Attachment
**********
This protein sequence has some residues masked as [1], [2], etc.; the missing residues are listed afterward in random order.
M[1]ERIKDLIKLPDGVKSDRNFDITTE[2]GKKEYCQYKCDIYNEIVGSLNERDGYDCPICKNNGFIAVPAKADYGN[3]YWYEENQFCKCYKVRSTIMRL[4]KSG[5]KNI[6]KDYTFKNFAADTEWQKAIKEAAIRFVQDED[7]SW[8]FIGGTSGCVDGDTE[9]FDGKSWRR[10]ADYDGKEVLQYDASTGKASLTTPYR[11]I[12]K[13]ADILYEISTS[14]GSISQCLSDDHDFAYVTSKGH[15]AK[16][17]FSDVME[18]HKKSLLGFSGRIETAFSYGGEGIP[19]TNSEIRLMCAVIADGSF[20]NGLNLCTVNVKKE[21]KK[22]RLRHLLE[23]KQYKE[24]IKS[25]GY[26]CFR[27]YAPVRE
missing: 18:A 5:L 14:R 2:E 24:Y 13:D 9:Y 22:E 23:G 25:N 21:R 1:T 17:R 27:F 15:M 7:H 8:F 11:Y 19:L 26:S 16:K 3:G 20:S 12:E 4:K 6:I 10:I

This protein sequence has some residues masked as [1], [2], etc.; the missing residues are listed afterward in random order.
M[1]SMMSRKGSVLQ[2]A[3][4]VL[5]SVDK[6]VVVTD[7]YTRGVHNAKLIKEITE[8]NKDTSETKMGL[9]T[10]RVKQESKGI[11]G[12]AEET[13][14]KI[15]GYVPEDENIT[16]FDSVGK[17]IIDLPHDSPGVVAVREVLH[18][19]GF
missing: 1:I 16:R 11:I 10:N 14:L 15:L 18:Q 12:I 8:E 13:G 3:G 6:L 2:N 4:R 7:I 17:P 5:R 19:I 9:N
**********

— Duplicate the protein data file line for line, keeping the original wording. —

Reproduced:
This protein sequence has some residues masked as [1], [2], etc.; the missing residues are listed afterward in random order.
M[1]ERIKDLIKLPDGVKSDRNFDITTE[2]GKKEYCQYKCDIYNEIVGSLNERDGYDCPICKNNGFIAVPAKADYGN[3]YWYEENQFCKCYKVRSTIMRL[4]KSG[5]KNI[6]KDYTFKNFAADTEWQKAIKEAAIRFVQDED[7]SW[8]FIGGTSGCVDGDTE[9]FDGKSWRR[10]ADYDGKEVLQYDASTGKASLTTPYR[11]I[12]K[13]ADILYEISTS[14]GSISQCLSDDHDFAYVTSKGH[15]AK[16][17]FSDVME[18]HKKSLLGFSGRIETAFSYGGEGIP[19]TNSEIRLMCAVIADGSF[20]NGLNLCTVNVKKE[21]KK[22]RLRHLLE[23]KQYKE[24]IKS[25]GY[26]CFR[27]YAPVRE
missing: 18:A 5:L 14:R 2:E 24:Y 13:D 9:Y 22:E 23:G 25:N 21:R 1:T 17:R 27:F 15:M 7:H 8:F 11:Y 19:L 26:S 16:K 3:G 20:S 12:E 4:K 6:I 10:I

This protein sequence has some residues masked as [1], [2], etc.; the missing residues are listed afterward in random order.
M[1]SMMSRKGSVLQ[2]A[3][4]VL[5]SVDK[6]VVVTD[7]YTRGVHNAKLIKEITE[8]NKDTSETKMGL[9]T[10]RVKQESKGI[11]G[12]AEET[13][14]KI[15]GYVPEDENIT[16]FDSVGK[17]IIDLPHDSPGVVAVREVLH[18][19]GF
missing: 1:I 16:R 11:I 10:N 14:L 15:L 18:Q 12:I 8:E 13:G 3:G 6:L 2:N 4:R 7:I 17:P 5:R 19:I 9:N